All Articles Tagged "presidential campaign"
There’s tons of buzz surrounding Hilary Clinton’s possible candidacy for president in 2016 — but she just might find herself running, once again, to a popular black candidate. His name is Deval Patrick, the governor of Massachusetts, and he just might run for the White House, Politico reports.
Fortunately perhaps for Clinton, Patrick noted that he’s more likely to run after 2016. Previously against the idea of being President, Patrick is now considering it, responding “maybe, maybe” when asked if he was interested in presidency. “Let’s just see what time tells,” he added.
The second-term Democrat was previously hesitant because campaigning is a “unpleasant, intrusive, grueling business,” he said, according to WCVB.
He’d also have to get approval from his other half, Diane Patrick, first. “That’s a decision I have to make along with my wife of 30 years, and she’s a tough one to convince.” Mrs. Patrick has been treated for depression due to a great deal of stress under her husband’s governorship. “She was not sure how to handle her new role as governor’s wife,” Boston reveals.
After his second-term terminates, Patrick has no plans to run for re-election. He’s “looking forward to a break,” according to The Daily News.
Other political pundits aren’t shocked that Patrick has finally opened the door to a White House bid:
“Deval Patrick finally said what everyone has been thinking all along that he’s not finished with politics when he’s finished being governor of Massachusetts and that’s not a surprise,” said political analyst Mary Anne Marsh.
“It’s entirely up to Gov. Patrick what he decides to do in the future, but I have to say he is a man of great vision and great integrity and that’s what we should be looking for in a president,” said Sen. Elizabeth Warren.
Patrick is Mitt Romney’s successor as Massachusetts’ chief executive and he’s the second African-American man to be elected as the governor of a US state.
Remember the woman who was nearly drooling at the mouth at the mere mention of Barack Obama’s name in 2008? Where is she?!
Anyone who was around during the last presidential election knows that Oprah Winfrey nearly had Obama’s back more than Michelle on the campaign front. Don’t act like you don’t remember the way she would hold out “O-ba-maaaaaaaaaa” anytime she was introducing the President or his wife. Michelle even became the first person to share a cover with Oprah on the April 2009 issue of O; and the Commander-in-Chief and first lady also joined Oprah on one of the final episodes of her talk show last November. I’m tempted to say the thirst was real. But that’s not an accurate term. The support and love for the African American leaders of our nation was real, or at least it appeared to be, because during this election season all we’ve heard from Oprah are crickets.
This isn’t a new observation. Plenty of people have been waiting for Oprah to pop up somewhere along the line with a “Soul Sunday” or “Next Chapter” special of some kind, but so far we’ve been given nada. President Obama will be featured in the November issue of O, but so will Romney, meaning the coverage is based on the newsworthiness of the 2012 election not Oprah’s belief in “Hope” and “Change.” So why this change?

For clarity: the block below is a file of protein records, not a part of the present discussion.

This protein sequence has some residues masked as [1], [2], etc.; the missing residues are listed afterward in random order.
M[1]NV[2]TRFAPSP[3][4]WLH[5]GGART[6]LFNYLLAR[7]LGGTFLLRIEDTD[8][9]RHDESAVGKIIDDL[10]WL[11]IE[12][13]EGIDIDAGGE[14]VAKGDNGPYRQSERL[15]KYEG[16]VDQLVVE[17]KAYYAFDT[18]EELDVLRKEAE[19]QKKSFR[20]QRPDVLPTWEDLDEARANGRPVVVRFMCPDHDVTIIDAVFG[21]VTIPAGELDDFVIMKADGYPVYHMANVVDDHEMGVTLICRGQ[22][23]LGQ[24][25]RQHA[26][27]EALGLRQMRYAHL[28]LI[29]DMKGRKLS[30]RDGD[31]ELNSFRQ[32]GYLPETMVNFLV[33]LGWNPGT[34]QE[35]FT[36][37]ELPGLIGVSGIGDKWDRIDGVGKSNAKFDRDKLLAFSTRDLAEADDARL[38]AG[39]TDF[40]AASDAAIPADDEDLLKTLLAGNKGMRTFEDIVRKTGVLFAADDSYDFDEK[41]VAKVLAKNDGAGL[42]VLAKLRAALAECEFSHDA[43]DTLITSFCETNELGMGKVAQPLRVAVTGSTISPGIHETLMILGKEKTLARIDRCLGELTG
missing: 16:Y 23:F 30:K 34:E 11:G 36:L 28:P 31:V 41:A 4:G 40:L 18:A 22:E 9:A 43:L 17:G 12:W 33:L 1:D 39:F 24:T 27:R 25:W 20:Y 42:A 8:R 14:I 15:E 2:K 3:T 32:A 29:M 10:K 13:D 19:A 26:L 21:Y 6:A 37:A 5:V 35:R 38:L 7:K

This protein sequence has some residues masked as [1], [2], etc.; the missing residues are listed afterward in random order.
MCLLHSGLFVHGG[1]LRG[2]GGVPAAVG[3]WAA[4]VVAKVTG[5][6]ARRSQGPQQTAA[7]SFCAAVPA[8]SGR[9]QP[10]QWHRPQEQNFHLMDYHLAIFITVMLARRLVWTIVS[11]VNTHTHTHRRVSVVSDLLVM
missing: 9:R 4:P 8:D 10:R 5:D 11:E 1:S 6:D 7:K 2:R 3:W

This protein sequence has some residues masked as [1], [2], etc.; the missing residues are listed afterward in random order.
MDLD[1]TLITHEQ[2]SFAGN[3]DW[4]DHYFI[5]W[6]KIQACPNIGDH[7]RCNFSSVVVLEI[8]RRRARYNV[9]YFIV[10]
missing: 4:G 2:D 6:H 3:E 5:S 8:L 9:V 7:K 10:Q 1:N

Some would have us believe the reasoning behind the dwindled support is quite salacious. In his book, The Amateur, author Edward Klein alleges that adviser Valerie Jarrett turned Michelle Obama against Oprah when the queen of daytime talk got a little too comfortable with the Mr. and the Mrs. He wrote:
What good was it being the gatekeeper if you couldn’t lock the gate when you wanted? And so Valerie set about turning Michelle against Oprah. Oprah was too close to the president . . . Oprah was acting like she was the first lady . . . Oprah didn’t know her place . . . Oprah was a bad influence . . . Valerie advised Michelle to “distance herself” from Oprah and cut her out of the White House inner circle.
IT didn’t take much to convince Michelle. As Michelle knew only too well, her husband had a compelling need to win the approval of strong women like Oprah. He seemed to be in awe of the talk-show host, sometimes giving her advice priority over Michelle’s. For instance, Oprah thought that Obama was overexposing himself on television and told him to pull back. Though Michelle disagreed, Obama listened to Oprah and restricted his TV appearances. As far as Michelle was concerned, Oprah’s billions and her elite lifestyle disqualified her as an adviser to Barack, who had no truck with wealthy people, except as a source of campaign contributions, and was a redistributionist at heart.
While that tale could very well be true, I’m inclined to believe what I feel is a more probable explanation, also outlined in Klein’s book: Oprah’s support for Obama was hurting her. Klein wrote:
As it turned out, a sizable chunk of [Oprah’s] audience took offense and stopped watching her show. No sooner had Oprah hit the campaign trail, appearing beside Obama at one primary rally after another, than her personal favorability ratings began to slide, falling from 74 to 66 percent. Her unfavorable ratings suffered an even worse fate; they jumped from 17 to 26 percent.